After taking a wonderful double-effort grab against at least three (some say four, even five) Bribie Island players deep in the forward pocket with twelve seconds on the digital scoreboard, Carts walked back from the mark and pulled his socks up (or regained his breath). As the siren sounded, the Bribie players stacked the mark and wished Carts the best using slang that, fortunately for him, people over 50 probably wouldn’t understand.

As the ball left the boot, the ump whistled! Was it a 50? It looked as if a Bribie player had come in too close from the side of the mark. There was confusion and chaos as Yeronga players embraced and whooped it up. I feared they were getting ahead of themselves but the umpire walked to the square and consulted with the goal umpire – who gave it the double dukes! Carts didn’t need a 50m penalty, why bother when you can just put it straight through? I ‘spose when you’re 83 you don’t want to waste any time.

I walked out onto the field and exchanged a few high fives with the boys who gave me puzzled looks. “What are you doing here? Thought you were in Melbourne. Couldn’t hack the cold? Why didn’t you bring your boots? We only had three on the bench.”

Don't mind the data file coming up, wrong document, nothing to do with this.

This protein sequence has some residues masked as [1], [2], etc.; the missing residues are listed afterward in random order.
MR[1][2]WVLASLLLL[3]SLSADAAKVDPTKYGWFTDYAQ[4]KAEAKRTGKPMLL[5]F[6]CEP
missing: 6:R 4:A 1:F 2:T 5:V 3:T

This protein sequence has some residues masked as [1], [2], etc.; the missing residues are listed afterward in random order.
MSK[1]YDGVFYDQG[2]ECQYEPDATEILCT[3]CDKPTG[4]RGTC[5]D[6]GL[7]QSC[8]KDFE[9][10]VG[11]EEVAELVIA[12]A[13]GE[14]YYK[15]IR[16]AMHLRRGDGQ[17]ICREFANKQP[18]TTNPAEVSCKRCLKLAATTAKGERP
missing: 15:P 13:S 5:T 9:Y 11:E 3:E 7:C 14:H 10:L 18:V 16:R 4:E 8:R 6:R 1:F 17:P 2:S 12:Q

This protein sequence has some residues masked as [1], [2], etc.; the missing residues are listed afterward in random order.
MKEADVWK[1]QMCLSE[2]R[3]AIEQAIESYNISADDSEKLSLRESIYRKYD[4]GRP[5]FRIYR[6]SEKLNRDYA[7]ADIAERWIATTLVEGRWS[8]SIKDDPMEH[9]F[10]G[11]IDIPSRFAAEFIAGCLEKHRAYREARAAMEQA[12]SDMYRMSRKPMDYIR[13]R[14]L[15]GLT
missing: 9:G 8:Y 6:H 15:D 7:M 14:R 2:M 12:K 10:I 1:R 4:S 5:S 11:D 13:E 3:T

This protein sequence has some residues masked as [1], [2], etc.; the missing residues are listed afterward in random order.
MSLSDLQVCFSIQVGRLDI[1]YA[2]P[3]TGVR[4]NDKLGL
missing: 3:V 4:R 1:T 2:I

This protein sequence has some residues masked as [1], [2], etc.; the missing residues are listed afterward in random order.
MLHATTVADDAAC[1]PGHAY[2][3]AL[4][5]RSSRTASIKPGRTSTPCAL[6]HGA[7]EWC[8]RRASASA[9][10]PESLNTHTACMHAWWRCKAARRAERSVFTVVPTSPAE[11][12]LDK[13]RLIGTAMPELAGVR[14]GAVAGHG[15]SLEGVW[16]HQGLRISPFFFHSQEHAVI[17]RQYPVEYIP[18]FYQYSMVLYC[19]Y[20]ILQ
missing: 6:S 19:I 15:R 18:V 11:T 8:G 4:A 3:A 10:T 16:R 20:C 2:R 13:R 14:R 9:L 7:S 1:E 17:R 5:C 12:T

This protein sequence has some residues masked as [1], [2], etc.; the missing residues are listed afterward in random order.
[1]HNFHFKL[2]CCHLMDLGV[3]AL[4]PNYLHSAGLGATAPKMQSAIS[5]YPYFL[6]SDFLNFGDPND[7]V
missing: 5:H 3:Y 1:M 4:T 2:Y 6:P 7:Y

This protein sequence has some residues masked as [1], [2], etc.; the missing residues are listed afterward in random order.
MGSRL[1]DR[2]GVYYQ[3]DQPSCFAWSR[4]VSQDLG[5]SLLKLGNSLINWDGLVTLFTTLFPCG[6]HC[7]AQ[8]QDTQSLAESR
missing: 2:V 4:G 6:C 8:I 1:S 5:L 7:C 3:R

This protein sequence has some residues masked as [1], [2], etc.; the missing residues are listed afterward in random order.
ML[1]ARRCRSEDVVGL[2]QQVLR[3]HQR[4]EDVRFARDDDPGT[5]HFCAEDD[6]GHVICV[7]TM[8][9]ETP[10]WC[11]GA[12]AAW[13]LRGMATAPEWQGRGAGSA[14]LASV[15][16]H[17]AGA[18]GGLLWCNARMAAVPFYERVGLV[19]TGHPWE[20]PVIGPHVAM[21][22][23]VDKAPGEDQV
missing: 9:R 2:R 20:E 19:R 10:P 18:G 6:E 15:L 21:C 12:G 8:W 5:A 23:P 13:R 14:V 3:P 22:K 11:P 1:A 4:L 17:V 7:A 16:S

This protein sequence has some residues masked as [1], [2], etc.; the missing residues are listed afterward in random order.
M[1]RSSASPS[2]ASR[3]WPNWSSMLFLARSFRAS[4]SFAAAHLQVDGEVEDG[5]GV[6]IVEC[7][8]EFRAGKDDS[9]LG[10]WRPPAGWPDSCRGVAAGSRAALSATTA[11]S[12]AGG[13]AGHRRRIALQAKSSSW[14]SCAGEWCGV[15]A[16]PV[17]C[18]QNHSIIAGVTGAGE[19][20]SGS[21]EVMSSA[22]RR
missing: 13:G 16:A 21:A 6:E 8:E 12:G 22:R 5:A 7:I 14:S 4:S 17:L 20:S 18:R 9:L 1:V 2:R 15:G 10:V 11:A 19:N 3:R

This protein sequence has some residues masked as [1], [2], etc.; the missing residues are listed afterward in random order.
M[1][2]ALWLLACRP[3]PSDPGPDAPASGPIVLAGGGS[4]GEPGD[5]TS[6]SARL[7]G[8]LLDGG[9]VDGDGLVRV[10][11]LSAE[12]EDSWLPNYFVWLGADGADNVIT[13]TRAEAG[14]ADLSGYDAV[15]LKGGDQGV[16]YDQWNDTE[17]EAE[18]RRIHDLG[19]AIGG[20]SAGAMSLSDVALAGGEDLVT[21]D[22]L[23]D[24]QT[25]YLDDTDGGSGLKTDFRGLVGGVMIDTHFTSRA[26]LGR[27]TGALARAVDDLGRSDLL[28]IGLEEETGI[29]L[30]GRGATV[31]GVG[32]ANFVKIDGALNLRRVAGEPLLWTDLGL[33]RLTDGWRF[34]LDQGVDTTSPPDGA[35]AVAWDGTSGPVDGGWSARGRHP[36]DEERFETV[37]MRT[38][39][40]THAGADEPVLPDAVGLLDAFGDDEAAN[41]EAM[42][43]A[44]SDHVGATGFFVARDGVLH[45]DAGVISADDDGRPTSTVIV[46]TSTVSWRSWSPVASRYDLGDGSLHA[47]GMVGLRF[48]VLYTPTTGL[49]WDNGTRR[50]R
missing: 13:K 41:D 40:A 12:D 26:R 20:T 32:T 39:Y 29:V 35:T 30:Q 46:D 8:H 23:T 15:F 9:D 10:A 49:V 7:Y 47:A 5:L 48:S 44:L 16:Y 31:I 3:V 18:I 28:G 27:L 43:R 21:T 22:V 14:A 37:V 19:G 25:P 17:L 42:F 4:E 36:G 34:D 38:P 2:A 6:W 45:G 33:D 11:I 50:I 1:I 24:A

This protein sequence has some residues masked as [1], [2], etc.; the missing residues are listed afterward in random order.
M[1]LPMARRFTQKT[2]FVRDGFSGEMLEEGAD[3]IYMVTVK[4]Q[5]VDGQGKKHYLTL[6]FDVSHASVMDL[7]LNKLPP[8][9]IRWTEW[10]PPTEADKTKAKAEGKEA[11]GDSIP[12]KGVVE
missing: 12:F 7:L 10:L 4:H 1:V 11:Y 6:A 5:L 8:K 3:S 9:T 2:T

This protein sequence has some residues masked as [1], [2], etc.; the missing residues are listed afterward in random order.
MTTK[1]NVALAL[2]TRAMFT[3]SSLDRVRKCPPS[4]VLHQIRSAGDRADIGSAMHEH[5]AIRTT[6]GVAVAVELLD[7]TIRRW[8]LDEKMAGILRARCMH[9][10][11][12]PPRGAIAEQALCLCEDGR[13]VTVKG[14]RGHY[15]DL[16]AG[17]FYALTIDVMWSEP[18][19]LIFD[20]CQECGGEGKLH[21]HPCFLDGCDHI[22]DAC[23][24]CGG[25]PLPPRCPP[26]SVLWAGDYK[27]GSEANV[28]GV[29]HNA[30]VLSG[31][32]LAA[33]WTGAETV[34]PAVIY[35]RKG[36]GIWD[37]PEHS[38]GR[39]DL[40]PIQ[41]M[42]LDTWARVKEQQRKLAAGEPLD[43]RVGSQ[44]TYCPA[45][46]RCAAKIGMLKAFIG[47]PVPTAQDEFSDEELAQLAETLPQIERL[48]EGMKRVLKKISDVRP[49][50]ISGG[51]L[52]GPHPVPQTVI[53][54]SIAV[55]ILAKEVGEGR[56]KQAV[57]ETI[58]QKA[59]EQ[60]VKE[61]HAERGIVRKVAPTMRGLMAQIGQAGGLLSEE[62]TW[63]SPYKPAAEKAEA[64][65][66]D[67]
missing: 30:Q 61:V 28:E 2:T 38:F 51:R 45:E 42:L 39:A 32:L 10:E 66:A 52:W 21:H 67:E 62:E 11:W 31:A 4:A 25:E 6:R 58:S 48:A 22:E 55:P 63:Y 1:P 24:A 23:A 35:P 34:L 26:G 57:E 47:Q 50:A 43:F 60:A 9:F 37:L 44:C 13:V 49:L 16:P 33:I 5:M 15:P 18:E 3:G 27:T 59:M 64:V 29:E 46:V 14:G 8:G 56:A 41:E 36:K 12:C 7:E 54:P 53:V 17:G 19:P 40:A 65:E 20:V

They were buzzing from the win, all broad smiles and disbelieving shakes of the head as steam rose up off their shoulders, even in the warmth of the Brisbane winter. It was good to be back there and to see them like this.

I followed the team into the change rooms filled with the smell of grass and sweat and deep heat and watched them bellow out the team song as loud as I’d ever heard them do it. Dingo joked and laughed his way through the “best on” recognitions.  I went to the clubhouse to share a beer, a chat and some easy laughs over mis-matched recollections of the game that only a hard-won, barely believable victory could summon.